Analysis: thousands of Irish convicts awaiting transportation to Australia two centuries ago were housed on ships moored at Cork and Dublin harbours

Carrying a cargo of men, women, and children, the first convict ship to set sail from Ireland arrived in New South Wales, Australia, in 1791. By 1807, transportation had replaced the death penalty for a range of offences, from attempted murder, forgery and rioting to the most common offence, theft.

Increased arrests across the country meant local gaols and larger city prisons came under pressure. To cope with the numbers awaiting transportation, officials suggested converting ex-naval ships into floating prisons to detain male offenders. 'Hulks' were already in use in England for this purpose.

All prisoners sentenced to transportation – male and female – eventually departed from Cork to Botany Bay. Ireland’s first hulk, the Surprize, began operating in 1823, and was stationed at Cork harbour, housing around 300 convicts at any one time. Two years later, the Essex went into service at Dún Laoghaire in Dublin. It received prisoners labelled as ‘riotous and disorderly’ from the overflowing Newgate and Kilmainham gaols. Men convicted of stealing livestock or food, of burglary or of assault, all filtered through the Irish hulk system.

'Sickness rates on the hulks were high, as prisoners contracted cholera from drinking unsanitary water, and scurvy from nutrient deficiencies caused by their poor diet.' Image: Wikipedia Creative Commons

To get to the hulks, prisoners could be marched across the country under military guard, travelling in wagons or sailing in ships down the coast. On arrival at Cork, women were housed in a depot, while men were sent to the Surprize. One local newspaper report commented that a change came over the men as they headed towards the hulk. Dressed in prison-issued clothing, with their heads shaved, the men appeared ‘deeply impressed with the change in their situation- in particular those who were married greatly bewailed the separation from their wretched families.’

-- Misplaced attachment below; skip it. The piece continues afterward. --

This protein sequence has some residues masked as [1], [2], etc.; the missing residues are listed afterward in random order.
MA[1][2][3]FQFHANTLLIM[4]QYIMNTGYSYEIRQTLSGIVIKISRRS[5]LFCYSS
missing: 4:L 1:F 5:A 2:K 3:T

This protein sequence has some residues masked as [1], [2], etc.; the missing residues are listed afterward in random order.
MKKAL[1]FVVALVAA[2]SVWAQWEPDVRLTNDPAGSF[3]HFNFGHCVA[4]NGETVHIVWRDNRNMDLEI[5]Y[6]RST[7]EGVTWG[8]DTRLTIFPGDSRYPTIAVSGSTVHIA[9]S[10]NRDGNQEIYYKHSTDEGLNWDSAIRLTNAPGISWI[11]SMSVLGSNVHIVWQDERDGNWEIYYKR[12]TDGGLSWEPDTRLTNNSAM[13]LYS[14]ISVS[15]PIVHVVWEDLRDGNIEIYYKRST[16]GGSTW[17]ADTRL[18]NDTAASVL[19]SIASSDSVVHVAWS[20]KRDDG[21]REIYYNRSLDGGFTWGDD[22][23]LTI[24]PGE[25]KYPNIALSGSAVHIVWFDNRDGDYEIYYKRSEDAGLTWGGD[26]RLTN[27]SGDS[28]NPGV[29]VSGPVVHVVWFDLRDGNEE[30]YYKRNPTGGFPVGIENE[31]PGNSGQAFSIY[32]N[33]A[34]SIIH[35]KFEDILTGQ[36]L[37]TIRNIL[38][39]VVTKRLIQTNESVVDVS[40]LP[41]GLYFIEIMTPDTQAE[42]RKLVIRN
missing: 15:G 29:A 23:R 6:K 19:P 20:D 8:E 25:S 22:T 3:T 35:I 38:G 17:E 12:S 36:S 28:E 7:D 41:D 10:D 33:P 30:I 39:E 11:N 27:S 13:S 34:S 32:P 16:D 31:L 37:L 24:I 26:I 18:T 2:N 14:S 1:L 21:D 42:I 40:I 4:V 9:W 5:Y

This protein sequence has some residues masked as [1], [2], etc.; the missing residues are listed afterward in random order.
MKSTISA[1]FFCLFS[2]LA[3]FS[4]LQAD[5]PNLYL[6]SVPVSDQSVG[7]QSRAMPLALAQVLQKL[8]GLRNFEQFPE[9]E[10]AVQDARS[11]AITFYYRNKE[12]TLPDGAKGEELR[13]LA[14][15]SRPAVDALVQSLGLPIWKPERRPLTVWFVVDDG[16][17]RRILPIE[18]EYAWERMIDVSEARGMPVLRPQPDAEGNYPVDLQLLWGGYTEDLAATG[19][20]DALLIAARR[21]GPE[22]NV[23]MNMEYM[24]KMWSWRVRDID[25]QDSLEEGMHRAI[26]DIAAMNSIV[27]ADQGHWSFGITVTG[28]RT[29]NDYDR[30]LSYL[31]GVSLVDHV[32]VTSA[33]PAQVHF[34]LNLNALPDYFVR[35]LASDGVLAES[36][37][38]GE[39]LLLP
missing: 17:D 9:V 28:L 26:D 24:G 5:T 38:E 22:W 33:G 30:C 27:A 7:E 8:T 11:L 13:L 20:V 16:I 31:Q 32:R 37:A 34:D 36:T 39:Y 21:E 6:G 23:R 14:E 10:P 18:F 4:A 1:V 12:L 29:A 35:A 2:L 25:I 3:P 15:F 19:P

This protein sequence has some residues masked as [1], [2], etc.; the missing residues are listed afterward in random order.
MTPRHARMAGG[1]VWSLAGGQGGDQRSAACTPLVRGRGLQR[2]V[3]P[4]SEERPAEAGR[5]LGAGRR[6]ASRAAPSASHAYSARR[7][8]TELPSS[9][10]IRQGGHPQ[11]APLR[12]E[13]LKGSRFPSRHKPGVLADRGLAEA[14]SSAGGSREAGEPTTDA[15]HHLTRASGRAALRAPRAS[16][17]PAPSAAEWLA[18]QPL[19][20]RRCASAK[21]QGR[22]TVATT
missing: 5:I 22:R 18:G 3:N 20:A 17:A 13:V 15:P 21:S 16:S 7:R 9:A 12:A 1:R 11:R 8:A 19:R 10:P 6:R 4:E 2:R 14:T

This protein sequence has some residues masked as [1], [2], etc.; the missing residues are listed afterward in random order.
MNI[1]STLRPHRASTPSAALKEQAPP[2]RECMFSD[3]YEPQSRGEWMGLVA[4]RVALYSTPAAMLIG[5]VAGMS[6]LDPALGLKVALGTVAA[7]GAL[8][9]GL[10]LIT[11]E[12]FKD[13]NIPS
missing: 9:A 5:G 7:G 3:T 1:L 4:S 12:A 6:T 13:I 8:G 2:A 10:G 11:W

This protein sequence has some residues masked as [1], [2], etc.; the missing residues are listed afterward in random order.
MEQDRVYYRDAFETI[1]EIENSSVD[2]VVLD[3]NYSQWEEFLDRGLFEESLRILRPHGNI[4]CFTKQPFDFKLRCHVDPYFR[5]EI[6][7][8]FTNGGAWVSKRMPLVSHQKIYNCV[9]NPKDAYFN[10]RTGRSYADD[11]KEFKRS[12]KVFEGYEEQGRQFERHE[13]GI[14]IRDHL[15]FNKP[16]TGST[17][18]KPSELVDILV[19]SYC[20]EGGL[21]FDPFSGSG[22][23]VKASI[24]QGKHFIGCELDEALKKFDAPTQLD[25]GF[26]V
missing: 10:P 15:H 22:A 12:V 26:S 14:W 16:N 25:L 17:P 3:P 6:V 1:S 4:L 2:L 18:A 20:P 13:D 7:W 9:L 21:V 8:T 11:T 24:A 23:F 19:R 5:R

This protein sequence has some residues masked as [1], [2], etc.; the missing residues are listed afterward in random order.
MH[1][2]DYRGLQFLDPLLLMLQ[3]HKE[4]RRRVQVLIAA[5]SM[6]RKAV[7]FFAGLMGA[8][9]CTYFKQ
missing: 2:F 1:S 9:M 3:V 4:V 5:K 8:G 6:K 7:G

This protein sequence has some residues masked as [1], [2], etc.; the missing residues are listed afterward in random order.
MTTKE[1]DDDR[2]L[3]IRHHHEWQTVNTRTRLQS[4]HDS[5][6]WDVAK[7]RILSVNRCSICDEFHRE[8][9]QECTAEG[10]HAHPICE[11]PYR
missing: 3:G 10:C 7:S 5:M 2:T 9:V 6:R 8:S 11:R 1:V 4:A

The superintendent of both the Surprize hulk in Cork and the Essex in Dublin was a government official and prison inspector who drew up the regulations, set contracts in place for food, water, coal and clothing, and communicated directly with the naval officials at Cork who assisted with the embarkation of prisoners. Once on board, convicts were not permitted to leave the ship.

By day, under strict guard, they cleaned the decks and were schooled by chaplains, or put to work sewing clothes, making nets, and picking oakum. At night, the hatches were locked and convicts slept in hammocks, much like sailors. Their stay on board was supposed to be short-term, but many stayed weeks, sometimes months, until boarding a transport ship for New South Wales.

Convicts embarking for Botany Bay, ca. 1790 / drawing by Thomas Rowlandson, Mitchell Library, State Library of NSW [SV/312]